The donations that SCRAMP makes to Whitacre’s nonprofit are crucial to its operations. But the opportunity to volunteer means more than just dollars for Monterey Bay Veterans members—especially those who are disabled themselves.

“They can’t believe that they can actually go and help other people. They feel good about themselves, and they’re learning that there are people a lot worse off than they are,” says Whitacre. “They can be active members of society.”

Working beside volunteers from the Monterey Peninsula are those who travel from afar to help. One man from Idaho camps at the track for several weeks in the summer, so that he can work the paddock gate for more than one race. Another group from the San Francisco Bay Area comes down to volunteer for every major event of the season.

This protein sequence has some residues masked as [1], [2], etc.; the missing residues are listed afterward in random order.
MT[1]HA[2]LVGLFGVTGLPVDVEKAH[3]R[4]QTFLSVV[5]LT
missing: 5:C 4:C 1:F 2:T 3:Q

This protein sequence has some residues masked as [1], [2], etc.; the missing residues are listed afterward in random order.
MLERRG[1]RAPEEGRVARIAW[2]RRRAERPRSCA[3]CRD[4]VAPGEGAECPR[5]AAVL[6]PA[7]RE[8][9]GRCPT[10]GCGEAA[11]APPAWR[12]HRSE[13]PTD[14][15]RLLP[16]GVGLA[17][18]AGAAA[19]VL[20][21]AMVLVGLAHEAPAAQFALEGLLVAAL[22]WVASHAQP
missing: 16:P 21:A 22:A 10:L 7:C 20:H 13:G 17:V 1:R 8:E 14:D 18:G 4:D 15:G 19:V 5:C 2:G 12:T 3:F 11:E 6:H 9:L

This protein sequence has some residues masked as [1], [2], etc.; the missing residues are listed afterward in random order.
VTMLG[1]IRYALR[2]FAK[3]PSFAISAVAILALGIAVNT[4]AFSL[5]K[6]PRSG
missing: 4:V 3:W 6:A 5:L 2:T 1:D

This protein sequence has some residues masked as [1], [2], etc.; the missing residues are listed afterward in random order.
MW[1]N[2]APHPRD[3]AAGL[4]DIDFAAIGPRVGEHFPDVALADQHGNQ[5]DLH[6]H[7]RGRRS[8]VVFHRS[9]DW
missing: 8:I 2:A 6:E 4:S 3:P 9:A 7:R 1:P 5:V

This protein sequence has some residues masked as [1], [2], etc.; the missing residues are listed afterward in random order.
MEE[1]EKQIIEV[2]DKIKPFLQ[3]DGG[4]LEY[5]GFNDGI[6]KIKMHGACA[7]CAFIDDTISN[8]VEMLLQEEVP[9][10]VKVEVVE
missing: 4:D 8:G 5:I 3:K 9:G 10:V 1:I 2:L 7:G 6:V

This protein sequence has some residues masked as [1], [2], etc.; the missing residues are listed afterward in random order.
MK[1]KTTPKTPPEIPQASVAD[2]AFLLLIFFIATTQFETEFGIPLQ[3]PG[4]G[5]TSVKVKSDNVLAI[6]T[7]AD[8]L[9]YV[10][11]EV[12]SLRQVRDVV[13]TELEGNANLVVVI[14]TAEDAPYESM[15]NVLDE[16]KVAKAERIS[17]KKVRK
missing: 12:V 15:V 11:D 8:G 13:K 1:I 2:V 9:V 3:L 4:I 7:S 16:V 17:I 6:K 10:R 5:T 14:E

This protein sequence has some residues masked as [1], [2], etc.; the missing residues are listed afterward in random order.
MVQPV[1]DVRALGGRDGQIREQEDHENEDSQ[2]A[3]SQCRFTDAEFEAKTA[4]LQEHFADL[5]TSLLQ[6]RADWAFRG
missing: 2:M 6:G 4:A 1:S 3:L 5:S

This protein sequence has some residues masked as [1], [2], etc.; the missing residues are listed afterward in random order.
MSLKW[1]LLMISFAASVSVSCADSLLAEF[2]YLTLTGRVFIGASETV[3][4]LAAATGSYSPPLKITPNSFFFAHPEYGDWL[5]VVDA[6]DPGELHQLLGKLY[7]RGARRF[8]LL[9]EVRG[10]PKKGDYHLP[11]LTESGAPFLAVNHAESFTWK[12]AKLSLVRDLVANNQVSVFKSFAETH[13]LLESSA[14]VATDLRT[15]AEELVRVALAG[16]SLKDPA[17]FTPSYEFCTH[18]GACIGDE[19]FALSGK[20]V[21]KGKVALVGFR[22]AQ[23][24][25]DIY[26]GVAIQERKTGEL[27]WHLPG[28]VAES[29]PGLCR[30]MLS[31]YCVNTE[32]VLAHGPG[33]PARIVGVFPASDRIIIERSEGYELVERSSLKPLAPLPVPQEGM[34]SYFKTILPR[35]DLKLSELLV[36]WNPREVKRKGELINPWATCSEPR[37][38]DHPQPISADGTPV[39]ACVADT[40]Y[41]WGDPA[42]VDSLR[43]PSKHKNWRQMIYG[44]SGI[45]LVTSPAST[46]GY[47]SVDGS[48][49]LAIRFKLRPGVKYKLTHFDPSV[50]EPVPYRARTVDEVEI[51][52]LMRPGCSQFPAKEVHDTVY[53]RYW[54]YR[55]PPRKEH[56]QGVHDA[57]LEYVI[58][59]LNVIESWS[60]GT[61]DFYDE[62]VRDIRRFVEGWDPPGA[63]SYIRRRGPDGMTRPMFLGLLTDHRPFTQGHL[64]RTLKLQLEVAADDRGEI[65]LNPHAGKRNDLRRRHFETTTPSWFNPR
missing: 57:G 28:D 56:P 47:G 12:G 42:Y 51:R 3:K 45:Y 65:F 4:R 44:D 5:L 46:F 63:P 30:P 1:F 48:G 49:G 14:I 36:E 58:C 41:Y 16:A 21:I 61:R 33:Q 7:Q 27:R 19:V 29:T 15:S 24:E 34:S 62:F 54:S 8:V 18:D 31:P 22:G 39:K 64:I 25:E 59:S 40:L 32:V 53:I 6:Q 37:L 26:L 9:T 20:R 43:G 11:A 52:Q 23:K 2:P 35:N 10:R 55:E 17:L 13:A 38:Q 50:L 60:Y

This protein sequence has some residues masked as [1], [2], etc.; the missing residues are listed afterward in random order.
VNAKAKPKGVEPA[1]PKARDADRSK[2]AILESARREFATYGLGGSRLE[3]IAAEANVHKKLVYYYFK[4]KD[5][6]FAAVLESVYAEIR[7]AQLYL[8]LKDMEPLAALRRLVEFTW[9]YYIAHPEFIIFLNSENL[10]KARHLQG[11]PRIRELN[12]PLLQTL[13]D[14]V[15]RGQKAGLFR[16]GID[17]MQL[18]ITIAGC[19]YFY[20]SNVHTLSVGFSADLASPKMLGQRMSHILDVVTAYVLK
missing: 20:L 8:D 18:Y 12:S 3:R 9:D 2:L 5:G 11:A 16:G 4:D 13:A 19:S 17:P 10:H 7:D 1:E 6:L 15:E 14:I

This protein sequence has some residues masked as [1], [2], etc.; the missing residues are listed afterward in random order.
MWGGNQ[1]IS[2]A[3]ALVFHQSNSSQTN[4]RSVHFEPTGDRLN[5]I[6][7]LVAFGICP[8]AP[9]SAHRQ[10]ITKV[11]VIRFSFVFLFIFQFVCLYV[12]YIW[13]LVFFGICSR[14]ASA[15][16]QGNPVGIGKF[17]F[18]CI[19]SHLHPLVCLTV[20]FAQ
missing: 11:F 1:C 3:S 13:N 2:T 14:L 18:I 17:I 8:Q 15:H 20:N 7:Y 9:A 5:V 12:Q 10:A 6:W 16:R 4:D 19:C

“It’s really about camaraderie. We are all a family when it comes to race weekends,” says Mazda Raceway Laguna Seca PR Manager Johanna Koch. “I would be lost without those  guys that help in the media center. I can’t wait for the race season to start again so that I can see them.”

With events such as the Red Bull U.S. Grand Prix and its headlining MotoGP championship broadcast in more than 200 countries, volunteers fluent in foreign languages are particularly valuable. Students from Monterey’s Defense Language Institute Foreign Language Center translate for some 300 international journalists covering any given weekend. Other community volunteers have served in the media center for as many as 30 years.